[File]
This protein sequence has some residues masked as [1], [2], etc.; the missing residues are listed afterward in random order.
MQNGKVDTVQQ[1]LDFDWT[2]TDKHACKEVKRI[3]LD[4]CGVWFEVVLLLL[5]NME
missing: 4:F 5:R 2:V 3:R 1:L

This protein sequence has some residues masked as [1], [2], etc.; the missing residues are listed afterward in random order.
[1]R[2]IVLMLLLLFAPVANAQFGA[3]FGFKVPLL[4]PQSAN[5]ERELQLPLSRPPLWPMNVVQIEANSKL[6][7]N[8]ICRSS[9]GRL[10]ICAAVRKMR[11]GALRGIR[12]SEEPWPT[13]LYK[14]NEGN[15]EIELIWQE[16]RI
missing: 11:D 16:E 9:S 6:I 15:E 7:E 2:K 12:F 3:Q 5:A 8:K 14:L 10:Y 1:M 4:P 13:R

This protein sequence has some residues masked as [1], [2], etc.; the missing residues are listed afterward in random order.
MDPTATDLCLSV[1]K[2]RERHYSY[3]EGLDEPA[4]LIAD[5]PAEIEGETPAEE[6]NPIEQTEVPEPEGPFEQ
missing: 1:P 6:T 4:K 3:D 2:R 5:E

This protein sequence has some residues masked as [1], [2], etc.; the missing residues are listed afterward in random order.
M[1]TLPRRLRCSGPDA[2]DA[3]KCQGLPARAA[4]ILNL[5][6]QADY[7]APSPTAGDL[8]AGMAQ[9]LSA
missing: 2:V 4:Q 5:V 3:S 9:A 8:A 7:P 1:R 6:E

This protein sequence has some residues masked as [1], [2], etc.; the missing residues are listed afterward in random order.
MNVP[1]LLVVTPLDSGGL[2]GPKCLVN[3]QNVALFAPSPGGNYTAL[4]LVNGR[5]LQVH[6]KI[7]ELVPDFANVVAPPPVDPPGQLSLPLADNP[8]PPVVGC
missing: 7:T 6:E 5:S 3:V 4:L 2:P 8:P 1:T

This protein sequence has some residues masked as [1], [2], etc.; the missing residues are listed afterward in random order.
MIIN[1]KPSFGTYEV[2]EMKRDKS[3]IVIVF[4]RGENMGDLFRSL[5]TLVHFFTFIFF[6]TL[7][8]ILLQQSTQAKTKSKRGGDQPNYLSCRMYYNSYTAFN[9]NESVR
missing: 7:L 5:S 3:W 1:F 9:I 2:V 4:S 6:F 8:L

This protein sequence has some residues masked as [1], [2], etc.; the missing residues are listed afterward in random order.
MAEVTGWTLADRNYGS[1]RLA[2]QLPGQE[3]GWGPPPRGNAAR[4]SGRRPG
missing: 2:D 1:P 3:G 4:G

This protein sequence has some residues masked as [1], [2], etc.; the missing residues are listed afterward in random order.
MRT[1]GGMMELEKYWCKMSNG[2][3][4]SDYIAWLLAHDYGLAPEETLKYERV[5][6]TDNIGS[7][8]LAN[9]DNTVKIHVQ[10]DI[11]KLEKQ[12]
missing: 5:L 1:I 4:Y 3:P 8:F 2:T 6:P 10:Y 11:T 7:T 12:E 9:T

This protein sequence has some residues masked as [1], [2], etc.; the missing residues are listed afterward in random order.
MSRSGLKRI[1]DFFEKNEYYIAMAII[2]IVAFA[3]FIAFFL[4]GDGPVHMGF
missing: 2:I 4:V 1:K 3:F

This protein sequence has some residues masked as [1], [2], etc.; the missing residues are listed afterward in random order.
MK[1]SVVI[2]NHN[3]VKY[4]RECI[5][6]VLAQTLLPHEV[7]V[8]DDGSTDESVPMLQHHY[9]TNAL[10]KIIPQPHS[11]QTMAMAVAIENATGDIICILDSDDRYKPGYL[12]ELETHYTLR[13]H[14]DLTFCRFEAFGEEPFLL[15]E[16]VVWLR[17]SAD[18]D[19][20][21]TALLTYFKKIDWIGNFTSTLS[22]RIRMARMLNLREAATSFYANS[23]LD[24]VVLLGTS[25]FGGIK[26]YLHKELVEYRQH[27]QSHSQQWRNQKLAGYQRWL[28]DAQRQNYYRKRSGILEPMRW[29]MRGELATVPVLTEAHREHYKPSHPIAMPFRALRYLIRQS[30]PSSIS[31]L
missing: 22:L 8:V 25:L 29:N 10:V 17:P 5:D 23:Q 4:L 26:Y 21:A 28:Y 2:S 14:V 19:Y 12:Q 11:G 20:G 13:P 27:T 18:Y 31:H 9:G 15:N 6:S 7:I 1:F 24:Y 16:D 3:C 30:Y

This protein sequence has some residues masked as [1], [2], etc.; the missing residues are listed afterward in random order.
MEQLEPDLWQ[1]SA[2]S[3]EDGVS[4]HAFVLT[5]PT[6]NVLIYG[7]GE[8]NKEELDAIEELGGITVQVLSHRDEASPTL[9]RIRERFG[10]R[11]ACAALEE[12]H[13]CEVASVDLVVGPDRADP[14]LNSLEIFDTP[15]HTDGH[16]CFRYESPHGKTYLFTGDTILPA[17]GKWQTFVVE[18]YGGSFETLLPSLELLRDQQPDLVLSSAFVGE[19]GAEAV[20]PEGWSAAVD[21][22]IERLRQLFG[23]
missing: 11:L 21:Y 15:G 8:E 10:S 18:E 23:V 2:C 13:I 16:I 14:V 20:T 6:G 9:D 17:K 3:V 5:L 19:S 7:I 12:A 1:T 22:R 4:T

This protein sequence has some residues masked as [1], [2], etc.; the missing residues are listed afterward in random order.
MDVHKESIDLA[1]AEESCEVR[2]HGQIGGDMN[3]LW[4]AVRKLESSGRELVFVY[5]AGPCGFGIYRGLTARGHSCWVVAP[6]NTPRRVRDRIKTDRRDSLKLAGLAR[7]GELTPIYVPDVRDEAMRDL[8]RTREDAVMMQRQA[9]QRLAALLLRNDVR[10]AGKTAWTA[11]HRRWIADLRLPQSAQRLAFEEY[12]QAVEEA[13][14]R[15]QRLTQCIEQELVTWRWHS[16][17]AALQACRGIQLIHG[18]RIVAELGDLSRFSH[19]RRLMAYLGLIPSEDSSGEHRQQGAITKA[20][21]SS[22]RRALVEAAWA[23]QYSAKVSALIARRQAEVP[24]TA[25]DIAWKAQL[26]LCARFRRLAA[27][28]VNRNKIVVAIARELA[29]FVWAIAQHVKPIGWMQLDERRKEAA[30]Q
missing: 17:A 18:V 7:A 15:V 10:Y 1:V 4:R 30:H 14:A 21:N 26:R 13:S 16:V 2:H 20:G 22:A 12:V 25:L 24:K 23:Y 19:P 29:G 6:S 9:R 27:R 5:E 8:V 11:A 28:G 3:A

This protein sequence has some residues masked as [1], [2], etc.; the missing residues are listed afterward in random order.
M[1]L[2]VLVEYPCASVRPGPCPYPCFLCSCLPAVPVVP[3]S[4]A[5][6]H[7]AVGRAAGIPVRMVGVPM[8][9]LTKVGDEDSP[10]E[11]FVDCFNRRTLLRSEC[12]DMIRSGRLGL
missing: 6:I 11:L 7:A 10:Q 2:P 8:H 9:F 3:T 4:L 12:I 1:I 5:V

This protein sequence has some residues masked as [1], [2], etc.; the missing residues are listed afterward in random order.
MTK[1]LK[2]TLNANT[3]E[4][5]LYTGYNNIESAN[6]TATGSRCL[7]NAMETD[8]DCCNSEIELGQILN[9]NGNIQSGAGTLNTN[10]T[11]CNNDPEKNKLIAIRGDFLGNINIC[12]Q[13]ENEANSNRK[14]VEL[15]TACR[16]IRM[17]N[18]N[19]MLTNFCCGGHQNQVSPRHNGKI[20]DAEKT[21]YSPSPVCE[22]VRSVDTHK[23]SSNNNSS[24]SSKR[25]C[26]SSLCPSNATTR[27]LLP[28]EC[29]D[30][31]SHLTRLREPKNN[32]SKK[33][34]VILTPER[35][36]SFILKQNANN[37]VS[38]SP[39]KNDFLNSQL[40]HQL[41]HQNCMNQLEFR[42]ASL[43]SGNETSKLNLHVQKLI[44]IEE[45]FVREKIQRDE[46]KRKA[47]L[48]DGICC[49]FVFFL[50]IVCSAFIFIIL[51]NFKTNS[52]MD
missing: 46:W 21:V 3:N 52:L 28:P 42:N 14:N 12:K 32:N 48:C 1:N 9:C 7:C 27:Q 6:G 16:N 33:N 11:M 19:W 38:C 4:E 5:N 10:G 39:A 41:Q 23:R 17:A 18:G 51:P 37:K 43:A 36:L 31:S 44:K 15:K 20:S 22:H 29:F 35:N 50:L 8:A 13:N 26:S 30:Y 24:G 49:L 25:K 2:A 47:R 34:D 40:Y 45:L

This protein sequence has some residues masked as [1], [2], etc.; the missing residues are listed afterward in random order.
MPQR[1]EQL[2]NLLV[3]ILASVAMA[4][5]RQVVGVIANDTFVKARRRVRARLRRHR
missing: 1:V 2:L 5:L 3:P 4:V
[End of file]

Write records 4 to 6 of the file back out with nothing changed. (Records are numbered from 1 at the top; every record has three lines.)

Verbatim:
This protein sequence has some residues masked as [1], [2], etc.; the missing residues are listed afterward in random order.
M[1]TLPRRLRCSGPDA[2]DA[3]KCQGLPARAA[4]ILNL[5][6]QADY[7]APSPTAGDL[8]AGMAQ[9]LSA
missing: 2:V 4:Q 5:V 3:S 9:A 8:A 7:P 1:R 6:E

This protein sequence has some residues masked as [1], [2], etc.; the missing residues are listed afterward in random order.
MNVP[1]LLVVTPLDSGGL[2]GPKCLVN[3]QNVALFAPSPGGNYTAL[4]LVNGR[5]LQVH[6]KI[7]ELVPDFANVVAPPPVDPPGQLSLPLADNP[8]PPVVGC
missing: 7:T 6:E 5:S 3:V 4:L 2:P 8:P 1:T

This protein sequence has some residues masked as [1], [2], etc.; the missing residues are listed afterward in random order.
MIIN[1]KPSFGTYEV[2]EMKRDKS[3]IVIVF[4]RGENMGDLFRSL[5]TLVHFFTFIFF[6]TL[7][8]ILLQQSTQAKTKSKRGGDQPNYLSCRMYYNSYTAFN[9]NESVR
missing: 7:L 5:S 3:W 1:F 9:I 2:V 4:S 6:F 8:L